Furthermore, by finding uses for returned products normally identified as scrap, this can help demonstrate to stakeholders that the company is taking action on reducing environmental damage through waste reduction. Another opportunity is that energy efficiency could help to improve Phillips’ risk management. For example, by over complying with environmental regulations, they are then insuring themselves against risks such as consumer boycotts, business interruptions and regulations caused by the behaviour of consumer activists. Similarly, Harvard Business Review (2011) supports this as they stated it’s better to over comply with energy efficiency rules before they are enforced because this can create a first-mover advantage. Likewise, this can make the company more resilient to shocks, more adaptable and more likely to build stakeholder relationships through attracting better employees, holding customers, reassuring banks, insurers and regulators.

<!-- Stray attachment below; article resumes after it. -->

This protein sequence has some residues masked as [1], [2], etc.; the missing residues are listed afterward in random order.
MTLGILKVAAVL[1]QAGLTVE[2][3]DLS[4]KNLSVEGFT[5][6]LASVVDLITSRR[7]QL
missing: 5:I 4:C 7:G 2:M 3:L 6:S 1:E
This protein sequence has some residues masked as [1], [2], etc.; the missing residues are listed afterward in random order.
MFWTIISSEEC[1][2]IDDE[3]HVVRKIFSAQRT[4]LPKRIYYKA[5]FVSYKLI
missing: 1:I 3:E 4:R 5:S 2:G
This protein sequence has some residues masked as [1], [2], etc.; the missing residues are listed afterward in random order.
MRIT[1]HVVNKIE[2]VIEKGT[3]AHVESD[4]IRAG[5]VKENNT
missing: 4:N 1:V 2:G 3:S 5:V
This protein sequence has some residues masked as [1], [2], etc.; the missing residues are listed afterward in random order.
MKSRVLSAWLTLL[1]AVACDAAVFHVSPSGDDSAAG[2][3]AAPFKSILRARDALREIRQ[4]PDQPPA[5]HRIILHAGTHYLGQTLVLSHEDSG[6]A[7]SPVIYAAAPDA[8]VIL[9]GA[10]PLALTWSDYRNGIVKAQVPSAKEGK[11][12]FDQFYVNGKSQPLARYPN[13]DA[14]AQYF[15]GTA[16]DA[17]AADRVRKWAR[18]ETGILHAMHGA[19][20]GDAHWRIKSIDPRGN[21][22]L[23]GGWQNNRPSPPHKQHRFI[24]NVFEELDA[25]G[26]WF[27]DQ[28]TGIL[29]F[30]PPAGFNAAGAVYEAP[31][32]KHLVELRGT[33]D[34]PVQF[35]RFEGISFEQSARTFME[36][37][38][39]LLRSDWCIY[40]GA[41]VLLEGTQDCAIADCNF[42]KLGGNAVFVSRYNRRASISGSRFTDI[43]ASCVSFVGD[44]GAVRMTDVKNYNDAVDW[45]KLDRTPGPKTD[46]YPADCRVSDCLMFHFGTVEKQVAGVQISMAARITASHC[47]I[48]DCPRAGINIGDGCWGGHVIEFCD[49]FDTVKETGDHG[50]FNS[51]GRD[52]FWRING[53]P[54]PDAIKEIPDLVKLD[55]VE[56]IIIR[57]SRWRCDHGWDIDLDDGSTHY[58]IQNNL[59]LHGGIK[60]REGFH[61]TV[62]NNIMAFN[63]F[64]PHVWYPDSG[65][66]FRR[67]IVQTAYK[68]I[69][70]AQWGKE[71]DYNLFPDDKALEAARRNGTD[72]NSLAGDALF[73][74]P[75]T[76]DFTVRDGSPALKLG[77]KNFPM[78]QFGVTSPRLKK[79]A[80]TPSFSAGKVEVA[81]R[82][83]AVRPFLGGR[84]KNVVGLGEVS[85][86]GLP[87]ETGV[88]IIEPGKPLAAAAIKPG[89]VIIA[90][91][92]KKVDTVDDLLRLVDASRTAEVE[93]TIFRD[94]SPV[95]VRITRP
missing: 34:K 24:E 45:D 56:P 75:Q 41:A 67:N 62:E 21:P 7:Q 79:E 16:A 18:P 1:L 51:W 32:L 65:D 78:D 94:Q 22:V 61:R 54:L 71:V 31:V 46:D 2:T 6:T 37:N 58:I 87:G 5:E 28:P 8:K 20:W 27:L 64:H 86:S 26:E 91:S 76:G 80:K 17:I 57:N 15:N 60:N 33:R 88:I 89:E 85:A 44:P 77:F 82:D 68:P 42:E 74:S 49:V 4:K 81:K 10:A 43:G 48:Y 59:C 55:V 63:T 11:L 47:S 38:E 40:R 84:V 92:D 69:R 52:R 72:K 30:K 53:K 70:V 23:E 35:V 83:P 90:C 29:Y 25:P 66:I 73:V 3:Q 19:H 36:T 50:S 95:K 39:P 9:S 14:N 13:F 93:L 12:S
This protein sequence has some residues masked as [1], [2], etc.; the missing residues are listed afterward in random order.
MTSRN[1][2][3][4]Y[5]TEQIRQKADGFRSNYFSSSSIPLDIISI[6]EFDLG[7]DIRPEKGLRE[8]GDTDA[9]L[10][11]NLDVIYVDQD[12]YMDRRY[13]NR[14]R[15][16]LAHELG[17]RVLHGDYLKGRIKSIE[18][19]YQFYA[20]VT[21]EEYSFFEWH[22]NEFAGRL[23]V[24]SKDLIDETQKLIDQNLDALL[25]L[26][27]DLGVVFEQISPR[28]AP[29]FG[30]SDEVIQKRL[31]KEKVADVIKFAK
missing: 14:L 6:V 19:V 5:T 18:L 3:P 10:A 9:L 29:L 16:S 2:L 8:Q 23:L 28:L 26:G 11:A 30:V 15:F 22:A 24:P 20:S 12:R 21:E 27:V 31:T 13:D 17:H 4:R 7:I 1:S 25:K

Reinhardt and Stavins (2010) also support this as they state that if energy efficiency is used as a risk management strategy, even if it reduces the company’s future cash flow, it could potentially save them from even bigger losses and help them to survive market imperfections. One constraint that energy efficiency can have on Phillip’s reputation, is the threat of greenwashing. If stakeholders think that a company is giving a misleading impression of their energy efficiency, it may give the company a bad reputation through stakeholders accusing them of greenwashing. This could lead to Phillips experiencing bad publicity in the media and potentially lose environmentally conscious customers. Moreover, energy efficiency and regulations can constrain Phillips financially through giving them a disadvantage in comparison to competitors in developing countries where regulations are not as strict or enforced.